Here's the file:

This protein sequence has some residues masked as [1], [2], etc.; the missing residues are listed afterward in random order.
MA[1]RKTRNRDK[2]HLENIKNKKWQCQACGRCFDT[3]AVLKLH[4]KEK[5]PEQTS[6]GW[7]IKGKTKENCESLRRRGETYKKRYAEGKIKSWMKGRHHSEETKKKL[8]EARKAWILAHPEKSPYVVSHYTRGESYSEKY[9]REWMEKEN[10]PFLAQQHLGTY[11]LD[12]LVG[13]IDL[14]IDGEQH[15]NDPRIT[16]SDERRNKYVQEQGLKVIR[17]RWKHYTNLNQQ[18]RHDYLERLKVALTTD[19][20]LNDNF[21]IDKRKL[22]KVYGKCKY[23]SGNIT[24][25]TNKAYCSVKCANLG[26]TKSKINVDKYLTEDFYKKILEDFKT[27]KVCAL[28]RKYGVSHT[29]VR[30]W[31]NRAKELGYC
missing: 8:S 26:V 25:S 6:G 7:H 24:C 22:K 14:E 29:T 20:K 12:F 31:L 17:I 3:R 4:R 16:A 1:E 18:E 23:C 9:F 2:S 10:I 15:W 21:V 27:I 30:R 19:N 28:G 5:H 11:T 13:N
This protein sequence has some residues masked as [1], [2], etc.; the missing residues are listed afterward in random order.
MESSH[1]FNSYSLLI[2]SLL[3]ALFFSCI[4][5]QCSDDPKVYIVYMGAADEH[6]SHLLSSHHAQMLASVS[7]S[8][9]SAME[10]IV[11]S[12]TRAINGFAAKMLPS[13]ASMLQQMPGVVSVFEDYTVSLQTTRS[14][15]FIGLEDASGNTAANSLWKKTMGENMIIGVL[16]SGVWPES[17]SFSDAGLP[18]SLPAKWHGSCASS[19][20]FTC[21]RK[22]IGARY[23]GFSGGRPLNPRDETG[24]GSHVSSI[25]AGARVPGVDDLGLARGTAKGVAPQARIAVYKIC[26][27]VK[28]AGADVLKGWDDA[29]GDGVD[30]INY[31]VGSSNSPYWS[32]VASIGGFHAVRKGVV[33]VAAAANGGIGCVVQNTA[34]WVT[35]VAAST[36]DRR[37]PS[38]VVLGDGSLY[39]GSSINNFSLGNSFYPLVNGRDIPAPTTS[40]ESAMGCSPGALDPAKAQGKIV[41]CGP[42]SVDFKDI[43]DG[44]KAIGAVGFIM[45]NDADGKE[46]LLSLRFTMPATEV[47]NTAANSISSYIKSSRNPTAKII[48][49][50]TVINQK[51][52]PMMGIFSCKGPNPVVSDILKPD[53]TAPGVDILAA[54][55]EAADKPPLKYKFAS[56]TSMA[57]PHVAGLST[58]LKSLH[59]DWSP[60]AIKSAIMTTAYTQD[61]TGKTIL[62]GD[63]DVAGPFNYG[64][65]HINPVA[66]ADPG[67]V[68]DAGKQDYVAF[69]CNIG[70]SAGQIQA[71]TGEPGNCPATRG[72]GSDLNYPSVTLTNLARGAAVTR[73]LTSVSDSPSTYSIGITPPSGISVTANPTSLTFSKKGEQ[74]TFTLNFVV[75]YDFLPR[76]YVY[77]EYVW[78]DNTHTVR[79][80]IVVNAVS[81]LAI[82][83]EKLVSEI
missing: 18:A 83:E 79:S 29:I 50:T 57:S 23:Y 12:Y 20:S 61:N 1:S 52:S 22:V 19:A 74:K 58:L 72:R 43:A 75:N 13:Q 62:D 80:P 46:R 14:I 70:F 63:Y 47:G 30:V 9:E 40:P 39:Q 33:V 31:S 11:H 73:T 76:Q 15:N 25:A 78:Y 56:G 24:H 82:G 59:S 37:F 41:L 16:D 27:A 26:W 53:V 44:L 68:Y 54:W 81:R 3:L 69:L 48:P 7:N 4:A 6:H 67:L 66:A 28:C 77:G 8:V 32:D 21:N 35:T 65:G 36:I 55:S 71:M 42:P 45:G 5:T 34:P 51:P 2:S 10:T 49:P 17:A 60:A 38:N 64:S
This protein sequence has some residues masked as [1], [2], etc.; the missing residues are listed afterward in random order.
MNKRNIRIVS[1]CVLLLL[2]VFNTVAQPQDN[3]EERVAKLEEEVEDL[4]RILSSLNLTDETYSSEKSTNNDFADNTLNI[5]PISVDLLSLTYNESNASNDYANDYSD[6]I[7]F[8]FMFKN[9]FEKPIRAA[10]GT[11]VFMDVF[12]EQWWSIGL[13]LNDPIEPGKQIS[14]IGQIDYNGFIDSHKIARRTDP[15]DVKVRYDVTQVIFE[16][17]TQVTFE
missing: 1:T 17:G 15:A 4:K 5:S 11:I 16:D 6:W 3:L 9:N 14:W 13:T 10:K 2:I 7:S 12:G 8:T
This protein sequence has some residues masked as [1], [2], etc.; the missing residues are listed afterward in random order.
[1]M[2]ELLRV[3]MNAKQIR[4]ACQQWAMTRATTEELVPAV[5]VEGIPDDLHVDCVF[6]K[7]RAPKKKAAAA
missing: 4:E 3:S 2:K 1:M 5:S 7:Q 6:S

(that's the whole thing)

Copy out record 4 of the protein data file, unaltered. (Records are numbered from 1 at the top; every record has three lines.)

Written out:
This protein sequence has some residues masked as [1], [2], etc.; the missing residues are listed afterward in random order.
[1]M[2]ELLRV[3]MNAKQIR[4]ACQQWAMTRATTEELVPAV[5]VEGIPDDLHVDCVF[6]K[7]RAPKKKAAAA
missing: 4:E 3:S 2:K 1:M 5:S 7:Q 6:S